Neuroscientists are reluctant to commit because they know next month’s journal may have something important. We thank this world famous scientist for bringing us up to speed. Many are afraid to commit because they know they may not want to be held to anything more than about six months old.
This article aims at guiding the general reader through the tangled web of information regarding research on pain (inflammatory, neuropathic, central, etc.) and animal models of pain. The reader will find keywords of major topics of focus in pain research illustrated and in bold characters.
I- DEFINING PAIN
II- ANIMAL MODELS OF HUMAN PAIN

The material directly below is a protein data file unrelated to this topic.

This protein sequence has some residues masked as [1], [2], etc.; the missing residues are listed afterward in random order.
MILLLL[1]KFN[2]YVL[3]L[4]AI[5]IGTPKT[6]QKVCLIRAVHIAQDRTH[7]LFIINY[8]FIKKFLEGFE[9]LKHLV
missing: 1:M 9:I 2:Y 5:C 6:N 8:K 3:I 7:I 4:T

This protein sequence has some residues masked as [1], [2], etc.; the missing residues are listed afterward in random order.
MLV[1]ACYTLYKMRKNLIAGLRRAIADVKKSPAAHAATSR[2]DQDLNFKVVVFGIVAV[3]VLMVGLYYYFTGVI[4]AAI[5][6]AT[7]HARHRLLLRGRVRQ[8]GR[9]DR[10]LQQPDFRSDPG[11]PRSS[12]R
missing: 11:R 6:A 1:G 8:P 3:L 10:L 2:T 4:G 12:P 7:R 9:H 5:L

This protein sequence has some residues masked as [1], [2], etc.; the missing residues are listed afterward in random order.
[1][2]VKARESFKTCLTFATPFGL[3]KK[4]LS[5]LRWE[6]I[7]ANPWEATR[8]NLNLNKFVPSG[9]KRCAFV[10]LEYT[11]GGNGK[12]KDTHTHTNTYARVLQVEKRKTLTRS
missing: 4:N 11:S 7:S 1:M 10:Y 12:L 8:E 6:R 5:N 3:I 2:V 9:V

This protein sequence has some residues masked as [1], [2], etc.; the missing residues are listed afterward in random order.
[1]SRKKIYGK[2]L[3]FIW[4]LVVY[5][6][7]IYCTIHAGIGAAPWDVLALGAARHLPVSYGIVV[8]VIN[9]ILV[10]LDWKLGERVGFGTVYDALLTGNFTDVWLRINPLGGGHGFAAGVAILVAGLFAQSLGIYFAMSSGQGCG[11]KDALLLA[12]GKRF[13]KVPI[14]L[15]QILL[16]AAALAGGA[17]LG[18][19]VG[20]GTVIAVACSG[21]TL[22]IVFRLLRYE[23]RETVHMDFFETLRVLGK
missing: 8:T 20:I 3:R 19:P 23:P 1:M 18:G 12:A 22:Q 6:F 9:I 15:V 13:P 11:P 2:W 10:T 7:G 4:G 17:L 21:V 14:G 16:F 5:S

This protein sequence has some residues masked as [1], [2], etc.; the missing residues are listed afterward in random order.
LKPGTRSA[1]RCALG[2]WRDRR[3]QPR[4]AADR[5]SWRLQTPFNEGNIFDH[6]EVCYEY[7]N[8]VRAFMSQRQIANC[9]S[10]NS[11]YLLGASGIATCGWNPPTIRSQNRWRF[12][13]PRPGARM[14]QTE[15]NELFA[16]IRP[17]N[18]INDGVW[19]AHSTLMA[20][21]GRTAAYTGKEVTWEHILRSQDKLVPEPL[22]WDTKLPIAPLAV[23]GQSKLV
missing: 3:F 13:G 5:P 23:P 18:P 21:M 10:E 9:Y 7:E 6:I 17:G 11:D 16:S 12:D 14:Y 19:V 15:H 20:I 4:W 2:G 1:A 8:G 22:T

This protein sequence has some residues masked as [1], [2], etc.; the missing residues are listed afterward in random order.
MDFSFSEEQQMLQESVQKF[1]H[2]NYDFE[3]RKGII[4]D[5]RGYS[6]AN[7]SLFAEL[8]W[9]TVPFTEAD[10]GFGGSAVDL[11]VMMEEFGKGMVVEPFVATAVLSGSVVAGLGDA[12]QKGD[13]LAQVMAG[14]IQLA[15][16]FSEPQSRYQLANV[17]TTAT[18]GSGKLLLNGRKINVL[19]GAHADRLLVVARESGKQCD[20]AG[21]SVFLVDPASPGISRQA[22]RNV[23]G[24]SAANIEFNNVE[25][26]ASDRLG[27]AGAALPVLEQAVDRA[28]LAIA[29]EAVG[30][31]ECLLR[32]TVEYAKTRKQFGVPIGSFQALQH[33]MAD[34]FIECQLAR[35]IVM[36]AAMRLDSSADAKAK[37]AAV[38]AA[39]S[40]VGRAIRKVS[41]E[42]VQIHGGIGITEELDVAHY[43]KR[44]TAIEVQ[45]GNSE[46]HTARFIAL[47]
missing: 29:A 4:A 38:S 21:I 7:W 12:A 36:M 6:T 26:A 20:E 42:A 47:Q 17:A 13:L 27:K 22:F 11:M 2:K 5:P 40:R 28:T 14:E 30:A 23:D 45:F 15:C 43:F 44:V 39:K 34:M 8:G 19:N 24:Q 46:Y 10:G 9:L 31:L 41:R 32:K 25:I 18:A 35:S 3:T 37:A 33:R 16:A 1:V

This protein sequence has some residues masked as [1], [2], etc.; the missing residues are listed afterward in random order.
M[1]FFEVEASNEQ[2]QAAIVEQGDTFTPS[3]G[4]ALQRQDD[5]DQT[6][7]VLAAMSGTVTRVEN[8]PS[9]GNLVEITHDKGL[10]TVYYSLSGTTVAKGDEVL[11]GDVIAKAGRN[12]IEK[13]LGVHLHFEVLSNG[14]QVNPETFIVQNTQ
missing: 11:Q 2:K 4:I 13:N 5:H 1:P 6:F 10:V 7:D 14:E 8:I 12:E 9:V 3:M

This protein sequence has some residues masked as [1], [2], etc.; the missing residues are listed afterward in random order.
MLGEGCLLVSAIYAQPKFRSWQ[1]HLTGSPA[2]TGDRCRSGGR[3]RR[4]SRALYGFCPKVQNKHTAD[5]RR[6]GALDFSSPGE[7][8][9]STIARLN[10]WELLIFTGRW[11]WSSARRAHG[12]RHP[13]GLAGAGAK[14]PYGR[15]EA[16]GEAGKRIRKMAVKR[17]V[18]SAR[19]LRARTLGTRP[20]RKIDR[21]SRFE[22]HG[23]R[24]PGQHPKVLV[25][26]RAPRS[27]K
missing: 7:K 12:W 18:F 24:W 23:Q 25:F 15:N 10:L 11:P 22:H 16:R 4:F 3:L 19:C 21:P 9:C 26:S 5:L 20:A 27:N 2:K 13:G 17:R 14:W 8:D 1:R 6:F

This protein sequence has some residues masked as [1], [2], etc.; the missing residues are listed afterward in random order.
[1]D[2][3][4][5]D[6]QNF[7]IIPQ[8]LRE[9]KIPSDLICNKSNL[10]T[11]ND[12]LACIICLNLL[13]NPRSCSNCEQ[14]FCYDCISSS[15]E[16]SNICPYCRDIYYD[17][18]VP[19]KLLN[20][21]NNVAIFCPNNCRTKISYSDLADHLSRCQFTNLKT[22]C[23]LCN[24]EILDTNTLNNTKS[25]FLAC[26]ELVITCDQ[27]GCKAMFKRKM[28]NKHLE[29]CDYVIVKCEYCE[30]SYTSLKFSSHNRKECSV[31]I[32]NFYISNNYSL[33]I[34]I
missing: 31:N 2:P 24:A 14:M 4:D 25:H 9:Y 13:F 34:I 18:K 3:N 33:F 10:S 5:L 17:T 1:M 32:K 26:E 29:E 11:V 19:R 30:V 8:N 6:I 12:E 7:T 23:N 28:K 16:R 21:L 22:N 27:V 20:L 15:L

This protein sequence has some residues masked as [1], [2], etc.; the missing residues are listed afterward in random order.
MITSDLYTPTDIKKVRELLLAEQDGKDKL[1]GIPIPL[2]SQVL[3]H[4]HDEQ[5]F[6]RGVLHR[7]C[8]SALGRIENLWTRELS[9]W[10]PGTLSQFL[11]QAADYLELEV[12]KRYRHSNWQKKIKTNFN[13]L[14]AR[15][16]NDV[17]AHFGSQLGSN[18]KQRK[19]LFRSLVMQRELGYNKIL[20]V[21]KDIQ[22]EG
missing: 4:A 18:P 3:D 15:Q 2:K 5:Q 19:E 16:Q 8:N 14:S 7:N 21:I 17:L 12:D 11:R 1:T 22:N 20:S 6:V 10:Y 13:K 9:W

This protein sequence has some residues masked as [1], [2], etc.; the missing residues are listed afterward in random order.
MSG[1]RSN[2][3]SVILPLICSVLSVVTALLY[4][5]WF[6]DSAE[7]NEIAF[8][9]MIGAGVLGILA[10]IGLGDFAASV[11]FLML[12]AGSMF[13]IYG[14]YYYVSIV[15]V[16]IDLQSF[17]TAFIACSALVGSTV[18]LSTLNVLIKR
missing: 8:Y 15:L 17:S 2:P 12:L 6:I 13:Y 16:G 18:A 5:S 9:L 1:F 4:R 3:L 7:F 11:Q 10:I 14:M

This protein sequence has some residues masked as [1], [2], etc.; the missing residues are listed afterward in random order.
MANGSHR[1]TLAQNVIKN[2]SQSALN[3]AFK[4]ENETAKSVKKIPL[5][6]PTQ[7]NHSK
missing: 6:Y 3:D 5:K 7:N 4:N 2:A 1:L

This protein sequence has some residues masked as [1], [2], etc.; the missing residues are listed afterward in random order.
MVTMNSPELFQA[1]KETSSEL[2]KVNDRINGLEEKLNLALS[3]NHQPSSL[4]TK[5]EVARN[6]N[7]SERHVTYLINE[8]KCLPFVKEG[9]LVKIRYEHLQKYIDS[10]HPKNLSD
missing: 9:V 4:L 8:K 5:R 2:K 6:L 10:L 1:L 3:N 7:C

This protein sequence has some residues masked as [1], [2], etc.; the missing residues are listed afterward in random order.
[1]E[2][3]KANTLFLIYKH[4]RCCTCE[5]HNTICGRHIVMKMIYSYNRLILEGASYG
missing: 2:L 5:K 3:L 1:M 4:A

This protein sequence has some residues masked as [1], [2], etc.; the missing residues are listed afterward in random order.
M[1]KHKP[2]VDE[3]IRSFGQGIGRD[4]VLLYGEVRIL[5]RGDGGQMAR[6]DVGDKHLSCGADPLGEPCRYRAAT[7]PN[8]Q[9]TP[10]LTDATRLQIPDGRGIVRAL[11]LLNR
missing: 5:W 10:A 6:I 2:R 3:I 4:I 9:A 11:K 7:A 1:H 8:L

1. Models of peripheral pain
2. Models of central pain
3. Models of visceral pain
III- PATHWAYS OF PAIN
1. Somatic touch and pain
2. Visceral pain
3. What is a pathway or a tract?
Carl Y. Saab, Ph. D.
PVA-EPVA Center for Neuroscience and Regeneration Research
Yale University School of Medicine
I- DEFINING PAIN
I begin by defining pain as an unpleasant aversive emotion in response to a noxious stimulus. Exceptions to this definition include pain evoked in the absence of an overt noxious stimulus (central and neuropathic pain), and rare incidence of paradoxical pleasure derived from pain (masochism). However, this qualitative definition eludes any reasonable quantitative assessment of pain; a standardized universal pain scale does not exist, and this constitutes the first level of difficulty in understanding pain mechanisms. Pain investigators found their way around this obstacle by using behavior as a reliable measure of pain. A corollary to this postulate is the use of animal behavior as predictor to animal pain (assuming animals may